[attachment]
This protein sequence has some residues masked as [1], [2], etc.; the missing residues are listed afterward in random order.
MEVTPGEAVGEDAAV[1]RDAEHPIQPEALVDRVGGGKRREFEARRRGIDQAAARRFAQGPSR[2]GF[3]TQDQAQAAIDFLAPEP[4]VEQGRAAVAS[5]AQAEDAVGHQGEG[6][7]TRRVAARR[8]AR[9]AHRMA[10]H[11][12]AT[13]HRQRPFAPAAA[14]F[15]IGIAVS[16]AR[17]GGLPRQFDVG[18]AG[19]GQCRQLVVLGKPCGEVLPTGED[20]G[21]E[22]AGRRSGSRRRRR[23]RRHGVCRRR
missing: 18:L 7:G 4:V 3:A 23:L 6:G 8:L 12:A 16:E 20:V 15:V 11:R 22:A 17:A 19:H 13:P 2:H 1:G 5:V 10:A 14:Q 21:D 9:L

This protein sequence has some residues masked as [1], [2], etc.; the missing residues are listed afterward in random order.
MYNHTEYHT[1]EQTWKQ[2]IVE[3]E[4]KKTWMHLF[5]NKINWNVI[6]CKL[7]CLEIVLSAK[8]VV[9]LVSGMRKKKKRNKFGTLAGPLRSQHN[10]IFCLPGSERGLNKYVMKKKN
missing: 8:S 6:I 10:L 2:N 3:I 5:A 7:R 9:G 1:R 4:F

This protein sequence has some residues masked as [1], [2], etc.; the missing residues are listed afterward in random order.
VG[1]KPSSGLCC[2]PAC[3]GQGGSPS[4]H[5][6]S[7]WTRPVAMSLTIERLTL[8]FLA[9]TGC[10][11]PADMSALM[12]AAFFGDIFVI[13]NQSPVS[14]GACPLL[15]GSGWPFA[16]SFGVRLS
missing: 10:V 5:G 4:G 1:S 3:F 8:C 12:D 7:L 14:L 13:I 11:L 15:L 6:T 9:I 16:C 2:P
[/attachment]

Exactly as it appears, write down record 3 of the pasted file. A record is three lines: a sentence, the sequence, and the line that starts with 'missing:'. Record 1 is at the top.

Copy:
This protein sequence has some residues masked as [1], [2], etc.; the missing residues are listed afterward in random order.
VG[1]KPSSGLCC[2]PAC[3]GQGGSPS[4]H[5][6]S[7]WTRPVAMSLTIERLTL[8]FLA[9]TGC[10][11]PADMSALM[12]AAFFGDIFVI[13]NQSPVS[14]GACPLL[15]GSGWPFA[16]SFGVRLS
missing: 10:V 5:G 4:G 1:S 3:F 8:C 12:D 7:L 14:L 13:I 11:L 15:L 6:T 9:I 16:C 2:P